• The Commission emphasises the importance of consultation with young people, which is both quantitatively and qualitatively important.

Based on this communication, we propose to the Council a resolution that assesses the implementation of the open coordination method in the area of youth. In this resolution, we propose on the one hand that consideration be given to new priorities to be implemented in the area of youth. This question of new priorities will also be the object of an exchange of views during the Council of Ministers for Youth in May of this year.

On the other hand, we propose that the Council define the methods of implementation of the open coordination method. This specification will be achieved by defining:

A starting point, meaning establishing an assessment and a situational analysis in which the description is made according to the method defined by each Member State.

Based on this analysis, each Member State will adopt the priority lines of action according to its national situation.

After these measures have been implemented, a progress analysis is carried out in line with the starting point.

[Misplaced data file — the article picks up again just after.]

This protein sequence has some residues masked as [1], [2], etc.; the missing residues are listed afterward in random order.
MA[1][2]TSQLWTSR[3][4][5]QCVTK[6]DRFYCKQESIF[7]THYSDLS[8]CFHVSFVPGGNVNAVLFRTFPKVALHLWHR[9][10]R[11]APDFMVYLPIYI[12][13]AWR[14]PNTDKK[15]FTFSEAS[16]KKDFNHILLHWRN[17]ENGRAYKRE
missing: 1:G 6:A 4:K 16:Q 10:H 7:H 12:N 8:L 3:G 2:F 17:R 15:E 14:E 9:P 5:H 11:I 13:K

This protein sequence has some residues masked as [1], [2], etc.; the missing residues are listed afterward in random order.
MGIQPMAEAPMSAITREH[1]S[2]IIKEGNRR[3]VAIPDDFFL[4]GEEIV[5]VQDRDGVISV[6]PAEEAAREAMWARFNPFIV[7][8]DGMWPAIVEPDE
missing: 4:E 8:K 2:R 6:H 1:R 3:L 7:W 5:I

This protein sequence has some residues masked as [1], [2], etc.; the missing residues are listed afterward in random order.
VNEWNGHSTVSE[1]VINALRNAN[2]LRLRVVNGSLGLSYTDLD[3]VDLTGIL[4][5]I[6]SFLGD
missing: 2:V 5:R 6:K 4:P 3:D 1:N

This process should include consultation with young people and their organisations.

We think that this is an original way of making the open coordination method more efficient while maintaining the flexibility necessary so that the Member States can make use of it in the best way given their individual situations.

But we would also like to go into more detail on the common objectives that have already been adopted. It is, in fact, important to work on these common objectives, to define them, to consider their implementation.

Regarding the PARTICIPATION OF YOUNG PEOPLE IN REPRESENTATIVE DEMOCRACY we propose a resolution to the Council. Indeed the participation of young people in representative democracy is of fundamental importance. The institutions of representative democracy are a major foundation of our society. Yet, we realise that young people are less and less attracted to these institutions, and have less confidence in them. This is a dangerous trend. This is why we propose that this common objective be specified to provide Member States with more precise indications for implementation.

The basic idea of the resolution is that there is a lack of confidence among young people vis-à-vis representative democracy, which is not just a problem of young people, but also of society as a whole. It is then not just to young people that we must turn to find solutions, but to the institutions of democracy themselves.

This resolution will be addressed at both the national and European level. In fact, we recall the modest voter turnout in certain countries during the recent direct elections for the European Parliament. In this area, there could be very fruitful collaboration with your institution. And we would all be winners in this!